New York, NY -
Thanks to continued revitalization across a wide range of industries, New York City is No. 1 on FORTUNE's 12th annual ranking of the Best Cities for Business.
This is the second time in four years the Big Apple has claimed the top spot; it was also No. 1 in 1997. Internationally, London was No. 1 for the third year in a row, with Hong Kong at the top of the list in Asia, and Buenos Aires ranked first in Latin America. The Best Cities for Business ranking is in the November 27 issue of FORTUNE
Rounding out the top 10 cities in North America are San Francisco (No. 2, up from No. 7 in 1999), Chicago (No. 3, up from No. 10 in 1999); Washington D.C. area (No. 4); San Jose (No. 5, down from No. 2 in 1999); Atlanta (No. 6); Boston (No. 7, up from No. 9 in 1999); Los Angeles (No. 8); Dallas (No. 9, down from the No. 1 spot in 1999); and Denver (No. 10, down from No. 8 in 1999).
FORTUNE cites New York City's mythic appeal in many industries as the "center of the universe" and its aggressive courting of new business as reasons for it being the Best City for Business. "Thanks to the Giuliani administration's corporation-friendly tax breaks, existing businesses have stayed in New York City and flourished, and new ones have crowded in -- Webvan and H&M, to name two in the past year," writes FORTUNE's Mark Borden. New York is also attracting businesses whose bottom lines depend on creative capital, Borden notes, including Austrian designer Helmut Lang, who moved his fast-growing fashion enterprise from Vienna to SoHo in 1998, and The Shooting Gallery, a cutting-edge new media operation and independent-film production house. "New York is the realm of the modern world," Lang tells FORTUNE. "It's au courant in a very natural way and keeps you alive and mobile and doesn't let you settle in your achievements -- the energy and the combination of greatness and madness give you a lot of inspiration."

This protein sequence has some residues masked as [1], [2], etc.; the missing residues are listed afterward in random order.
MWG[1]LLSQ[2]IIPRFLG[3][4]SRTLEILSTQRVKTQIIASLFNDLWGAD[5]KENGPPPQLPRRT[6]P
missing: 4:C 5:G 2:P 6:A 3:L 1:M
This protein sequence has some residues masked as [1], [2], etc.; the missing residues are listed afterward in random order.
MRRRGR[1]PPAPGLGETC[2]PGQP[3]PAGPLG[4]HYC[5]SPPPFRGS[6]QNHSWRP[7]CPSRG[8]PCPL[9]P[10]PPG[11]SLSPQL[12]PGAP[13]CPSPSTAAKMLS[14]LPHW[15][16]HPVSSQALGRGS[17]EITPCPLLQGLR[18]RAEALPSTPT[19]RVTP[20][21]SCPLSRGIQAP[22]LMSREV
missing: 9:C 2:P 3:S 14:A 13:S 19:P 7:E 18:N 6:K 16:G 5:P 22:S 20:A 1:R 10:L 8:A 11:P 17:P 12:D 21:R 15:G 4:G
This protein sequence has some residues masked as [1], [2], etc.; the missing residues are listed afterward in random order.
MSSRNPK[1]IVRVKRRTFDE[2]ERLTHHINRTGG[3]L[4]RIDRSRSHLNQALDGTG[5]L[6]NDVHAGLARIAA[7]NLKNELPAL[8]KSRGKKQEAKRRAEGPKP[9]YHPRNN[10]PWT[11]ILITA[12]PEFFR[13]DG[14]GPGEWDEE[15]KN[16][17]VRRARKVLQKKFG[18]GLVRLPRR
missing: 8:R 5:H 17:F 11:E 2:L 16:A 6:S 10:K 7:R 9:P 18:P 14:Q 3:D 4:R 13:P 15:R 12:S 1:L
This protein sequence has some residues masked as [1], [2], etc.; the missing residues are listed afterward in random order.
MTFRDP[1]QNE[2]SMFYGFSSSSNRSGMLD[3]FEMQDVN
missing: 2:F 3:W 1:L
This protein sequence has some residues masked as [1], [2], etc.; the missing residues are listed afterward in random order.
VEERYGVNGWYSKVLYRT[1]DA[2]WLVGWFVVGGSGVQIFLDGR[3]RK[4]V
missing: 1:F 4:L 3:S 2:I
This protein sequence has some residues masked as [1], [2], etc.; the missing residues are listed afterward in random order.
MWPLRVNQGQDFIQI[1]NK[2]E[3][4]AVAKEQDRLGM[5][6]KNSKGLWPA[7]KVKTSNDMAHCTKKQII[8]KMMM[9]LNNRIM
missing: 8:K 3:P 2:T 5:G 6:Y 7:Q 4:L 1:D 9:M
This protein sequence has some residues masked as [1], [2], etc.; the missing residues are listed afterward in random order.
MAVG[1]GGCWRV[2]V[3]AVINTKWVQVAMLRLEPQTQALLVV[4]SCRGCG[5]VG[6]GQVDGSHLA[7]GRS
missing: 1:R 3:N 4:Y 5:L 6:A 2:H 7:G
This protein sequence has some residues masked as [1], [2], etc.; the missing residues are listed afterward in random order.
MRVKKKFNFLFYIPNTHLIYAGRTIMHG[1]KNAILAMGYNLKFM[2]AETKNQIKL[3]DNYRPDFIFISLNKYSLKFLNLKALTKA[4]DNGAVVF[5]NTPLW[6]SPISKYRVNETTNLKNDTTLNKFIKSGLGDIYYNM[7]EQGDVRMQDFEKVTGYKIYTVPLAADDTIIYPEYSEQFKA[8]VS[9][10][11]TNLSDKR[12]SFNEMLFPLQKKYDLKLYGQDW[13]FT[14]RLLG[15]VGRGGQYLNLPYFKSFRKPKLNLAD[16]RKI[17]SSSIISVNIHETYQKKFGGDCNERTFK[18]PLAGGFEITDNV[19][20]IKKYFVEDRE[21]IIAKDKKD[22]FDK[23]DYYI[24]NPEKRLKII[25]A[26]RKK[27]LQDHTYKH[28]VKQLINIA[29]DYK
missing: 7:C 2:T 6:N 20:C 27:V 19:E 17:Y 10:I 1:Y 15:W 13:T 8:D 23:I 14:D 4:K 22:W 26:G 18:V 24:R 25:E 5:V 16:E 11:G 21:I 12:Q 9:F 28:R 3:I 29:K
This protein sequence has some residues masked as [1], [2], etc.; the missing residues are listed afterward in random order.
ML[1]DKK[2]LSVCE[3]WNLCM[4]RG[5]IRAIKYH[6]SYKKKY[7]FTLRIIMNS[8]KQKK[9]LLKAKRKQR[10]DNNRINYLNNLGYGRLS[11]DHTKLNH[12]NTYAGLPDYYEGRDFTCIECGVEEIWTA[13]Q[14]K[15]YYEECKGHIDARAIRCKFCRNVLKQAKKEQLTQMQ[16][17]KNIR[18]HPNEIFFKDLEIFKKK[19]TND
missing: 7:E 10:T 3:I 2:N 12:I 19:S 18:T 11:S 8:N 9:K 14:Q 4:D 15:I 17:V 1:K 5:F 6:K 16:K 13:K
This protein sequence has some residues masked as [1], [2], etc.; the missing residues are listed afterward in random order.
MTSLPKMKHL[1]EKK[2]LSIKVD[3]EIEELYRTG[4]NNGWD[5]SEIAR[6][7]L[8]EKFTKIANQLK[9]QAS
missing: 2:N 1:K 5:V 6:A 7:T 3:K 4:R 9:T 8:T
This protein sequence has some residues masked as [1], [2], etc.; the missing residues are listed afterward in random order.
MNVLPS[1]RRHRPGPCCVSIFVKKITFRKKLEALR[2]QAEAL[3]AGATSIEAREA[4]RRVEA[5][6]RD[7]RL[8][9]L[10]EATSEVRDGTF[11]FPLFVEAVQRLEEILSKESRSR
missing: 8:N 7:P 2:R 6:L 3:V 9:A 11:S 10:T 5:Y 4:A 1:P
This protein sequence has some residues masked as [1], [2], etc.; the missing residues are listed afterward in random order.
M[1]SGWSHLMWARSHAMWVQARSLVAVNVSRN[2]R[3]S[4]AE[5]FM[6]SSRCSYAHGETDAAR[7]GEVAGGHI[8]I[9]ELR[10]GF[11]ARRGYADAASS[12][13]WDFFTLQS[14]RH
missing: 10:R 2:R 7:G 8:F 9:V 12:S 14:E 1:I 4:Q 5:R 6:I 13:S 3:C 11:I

San Francisco (No. 2), boasts more than 1,000 technology companies, and more bars and restaurants per capita than in any other U.S. city. "My business is driven by the young, high-tech work force that logs 60-hour weeks and then parties superhard on the weekends," says San Francisco native Steve Engelbrecht, owner of two hot spots (the Skylark and the Blind Tiger; he will open a third bar in April). "Working and socializing are connected here -- people don't come to San Francisco just to settle down and have a quiet existence."
On the international front, Sydney, Singapore, Auckland and Tokyo round out the top cities for business in Asia. In Europe, London is followed by Frankfurt, Amsterdam, Helsinki and Dublin. San Juan, Mexico City, Sao Paolo, and Santiago complete the rankings of best cities for business in Latin America.
FORTUNE created the list of Best Cities for Business in partnership with the Business Location Practice of Arthur Andersen. To assist FORTUNE in compiling the list, researchers at Arthur Andersen weighed statistical data from dozens of private and public sources, paying critical attention to four criteria -- a city's overall business environment (new business growth, diversity of industries, number of FORTUNE 500 headquarters); the cost of doing business there (tax and fiscal policies, commercial real estate prices); the caliber of the local work force (education level, retention rate, management experience); and quality of life (housing, schools, communities). To add a human element, the Best Cities ranking also includes the opinions of more than 1,400 top-level executives worldwide about where they like to do business.